By Adam Lumb
Publisher: Rich and Strange Press
The Book: There are monsters in the lake. War is coming. Spies are everywhere. This is witness protection… in hell.
The Tide is female led heroic fantasy horror-thriller, and oversized “European art book” format giving readers a cinematic reading experience. The story explores what it is like for a female law enforcement officer to try and keep safe her wards in a witness protection scheme – but presents a new perspective by shifting a traditional thriller setting to a fantasy world of demonic monsters.
Drawn traditionally and coloured and inked using a fusion of traditional and digital techniques to create a cinematic painterly approach. The quality of the book has already led to 4 and 5 start ratings on Amazon.
The Review: The Tide – Debut Edition – the first chapter in a 12 part series – was funded on Kickstarter before being released to a wider audience and I was one of the people who backed it on the basis of Adam Lumb’s pitch and promotional art for the crowdfunder. I wasn’t disappointed by its initial promise and this dark fantasy tale is an impressive debut for this new comics creator.
The Tide throws you into the story’s mystery from the get go, the initial pages, in part a haunting countdown to future events as a family hurries to make their home safe from as yet unseen monsters and “The Tide” that gives the story its name. We don’t know, yet, when these events occur – are they are a memory of long past events, a memory haunting lead character Milas Clay, “Warden of the Northern Reaches”? Or a portent of things to come?
We’re trusted to an “over the shoulder tale” for the most part as Clay finds herself embroiled in what looks to fast become a deadly game of cat and mouse with some murderous adversaries. I don’t want to give too much away, but this heroine looks to have her work cut out for her protecting a shipwrecked survivor of a nastily-engineered disaster – for reasons, in part, yet to be revealed.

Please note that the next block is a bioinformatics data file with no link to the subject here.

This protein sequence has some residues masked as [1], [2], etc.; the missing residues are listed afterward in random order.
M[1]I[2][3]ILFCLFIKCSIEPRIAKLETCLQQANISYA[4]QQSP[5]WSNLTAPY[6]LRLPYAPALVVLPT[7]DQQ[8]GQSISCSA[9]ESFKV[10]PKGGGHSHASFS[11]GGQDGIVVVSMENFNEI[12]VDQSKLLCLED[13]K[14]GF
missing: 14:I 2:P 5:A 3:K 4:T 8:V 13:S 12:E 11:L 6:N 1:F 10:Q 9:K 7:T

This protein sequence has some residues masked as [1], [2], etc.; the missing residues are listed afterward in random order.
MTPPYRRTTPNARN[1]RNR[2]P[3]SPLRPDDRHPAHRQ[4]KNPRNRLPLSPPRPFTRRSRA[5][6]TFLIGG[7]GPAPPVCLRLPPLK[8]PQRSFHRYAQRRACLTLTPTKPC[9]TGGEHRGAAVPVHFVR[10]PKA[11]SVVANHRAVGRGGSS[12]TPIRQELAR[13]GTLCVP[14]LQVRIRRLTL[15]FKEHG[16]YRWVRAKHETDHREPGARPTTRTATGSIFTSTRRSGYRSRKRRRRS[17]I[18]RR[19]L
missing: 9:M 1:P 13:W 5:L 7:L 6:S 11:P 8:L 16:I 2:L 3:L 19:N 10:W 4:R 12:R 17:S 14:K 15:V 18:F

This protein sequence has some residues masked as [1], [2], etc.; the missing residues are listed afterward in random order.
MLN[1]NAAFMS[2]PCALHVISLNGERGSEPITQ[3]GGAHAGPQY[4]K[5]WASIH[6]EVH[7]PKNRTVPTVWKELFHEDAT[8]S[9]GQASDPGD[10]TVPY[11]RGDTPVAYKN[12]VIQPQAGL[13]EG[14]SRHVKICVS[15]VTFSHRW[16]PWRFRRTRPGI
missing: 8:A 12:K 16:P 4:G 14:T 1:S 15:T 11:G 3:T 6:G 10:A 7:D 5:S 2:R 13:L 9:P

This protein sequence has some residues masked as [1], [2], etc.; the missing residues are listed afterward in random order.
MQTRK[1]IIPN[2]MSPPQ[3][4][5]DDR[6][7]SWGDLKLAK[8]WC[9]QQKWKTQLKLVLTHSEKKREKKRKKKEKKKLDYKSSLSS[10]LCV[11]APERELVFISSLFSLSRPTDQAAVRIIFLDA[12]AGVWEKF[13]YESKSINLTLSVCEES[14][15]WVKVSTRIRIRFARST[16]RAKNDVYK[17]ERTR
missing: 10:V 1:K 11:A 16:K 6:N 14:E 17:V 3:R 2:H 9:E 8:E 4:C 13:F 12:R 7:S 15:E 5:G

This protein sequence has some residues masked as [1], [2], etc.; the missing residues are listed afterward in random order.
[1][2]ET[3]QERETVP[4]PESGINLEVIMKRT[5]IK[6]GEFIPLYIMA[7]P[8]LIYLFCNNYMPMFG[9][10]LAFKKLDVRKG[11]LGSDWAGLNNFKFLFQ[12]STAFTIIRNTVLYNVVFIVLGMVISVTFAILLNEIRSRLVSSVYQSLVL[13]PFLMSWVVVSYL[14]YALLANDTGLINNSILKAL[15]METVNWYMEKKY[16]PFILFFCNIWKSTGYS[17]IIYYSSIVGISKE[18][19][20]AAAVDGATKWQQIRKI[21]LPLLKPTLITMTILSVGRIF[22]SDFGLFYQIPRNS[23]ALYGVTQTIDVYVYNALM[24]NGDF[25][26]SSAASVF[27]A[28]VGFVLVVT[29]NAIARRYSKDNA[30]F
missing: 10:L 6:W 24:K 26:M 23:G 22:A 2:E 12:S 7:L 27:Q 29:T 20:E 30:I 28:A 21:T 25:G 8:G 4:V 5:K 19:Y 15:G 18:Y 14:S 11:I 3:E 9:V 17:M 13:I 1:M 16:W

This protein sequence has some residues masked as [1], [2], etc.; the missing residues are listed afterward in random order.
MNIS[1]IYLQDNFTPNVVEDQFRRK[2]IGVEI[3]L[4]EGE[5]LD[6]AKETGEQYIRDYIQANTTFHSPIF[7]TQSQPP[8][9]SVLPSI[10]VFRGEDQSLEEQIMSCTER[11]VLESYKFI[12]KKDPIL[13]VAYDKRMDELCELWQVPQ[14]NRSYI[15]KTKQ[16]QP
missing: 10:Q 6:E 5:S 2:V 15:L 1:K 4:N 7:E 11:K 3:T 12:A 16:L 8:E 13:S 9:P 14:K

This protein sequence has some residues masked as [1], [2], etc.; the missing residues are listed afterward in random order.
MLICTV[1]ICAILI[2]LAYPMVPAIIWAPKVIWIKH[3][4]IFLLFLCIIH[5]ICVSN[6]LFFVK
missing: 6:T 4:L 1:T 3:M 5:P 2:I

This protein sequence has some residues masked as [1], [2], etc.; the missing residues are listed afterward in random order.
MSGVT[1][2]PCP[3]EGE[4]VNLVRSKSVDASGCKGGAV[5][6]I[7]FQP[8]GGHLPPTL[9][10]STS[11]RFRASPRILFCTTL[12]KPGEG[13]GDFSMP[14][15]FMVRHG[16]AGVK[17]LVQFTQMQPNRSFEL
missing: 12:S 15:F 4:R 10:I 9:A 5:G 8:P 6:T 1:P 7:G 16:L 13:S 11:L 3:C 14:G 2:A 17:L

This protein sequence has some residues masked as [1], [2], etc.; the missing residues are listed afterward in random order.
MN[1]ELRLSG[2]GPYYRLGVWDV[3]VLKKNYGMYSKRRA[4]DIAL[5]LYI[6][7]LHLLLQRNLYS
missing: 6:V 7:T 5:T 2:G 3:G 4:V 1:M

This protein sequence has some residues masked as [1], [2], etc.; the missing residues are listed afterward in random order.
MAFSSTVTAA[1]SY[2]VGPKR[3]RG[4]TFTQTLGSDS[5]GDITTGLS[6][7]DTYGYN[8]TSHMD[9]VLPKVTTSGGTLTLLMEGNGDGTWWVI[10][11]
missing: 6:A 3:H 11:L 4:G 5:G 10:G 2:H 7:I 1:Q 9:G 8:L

While I would say that without reading the initial story outline, a reader might find themselves a little adrift, the story forms a coherent whole by the end of this opening chapter and the art throughout is simply gorgeous, the production values on this hardback format book excellent.
(It must be said that the art is, perhaps, a little dark throughout on my copy, and the sample images here are a tad lighter than the print edition. I don’t know if this is deliberate, reflecting the horror-edged storyline, or simply down to technical issues remedied for the wider release).
Adam displays an impressive style and assured storytelling throughout, and while personally I’m not keen on the use of too many head shots on a page, used here they reflect the fantasy ‘police procedural’ Adam indicates he’s aiming for. There’s still much to be told about this story, but I like the world building we’ve been treated to so far, and there’s plenty of intrigue offered that’s both set the tone for the story and teases us for things to come.
I’m looking forward to seeing how this story develops and I think Adam’s choice high quality hardback format for this project was the right one to make. More, please!
• Order The Tide direct from Adam Lumb at www.artofadamlumb.com (Subscribe on site to Adam’s newsletter to read the prelude to The Tide) | The Tide is available now in hardback on Amazon across Europe and in the the US
• Order a copy from amazon.co.uk (using this link helps support downthetubes) | Order a copy on amazon.com
US | UK Stockists include Travelling Man, Leeds – www.travellingman.com
Adam Lumb is a comic book artist-writer and illustrator based in Sheffield, England. He has worked in marketing, publishing and licensing the visual arts in museums, galleries, theatre and television including the National Portrait Gallery and the BBC. The Tide is his first book.
“I wanted to try something new and this book has been 20 years in the making. I wanted a book as ‘pretty’ as the books of the 1990s comics boom but with an approach to story more in line with contemporary comics storytelling,” he says. “I’ve tried combining new approaches to rhythm and tempo in comics with diverse influences from 90s comics publishers such as Top Cow, contemporary European comics and the works of Tennyson. Ultimately I started with what I thought the medium of comics demanded and let that guide me.”
The books logo design and lettering is by Jim Campbell whose credits include work with BOOM Studios, Dark Horse Comics, Heavy Metal, Image Comics, Improper Books, Titan Comics, Zenescope Entertainment
The Tide © Adam Lumb 2018
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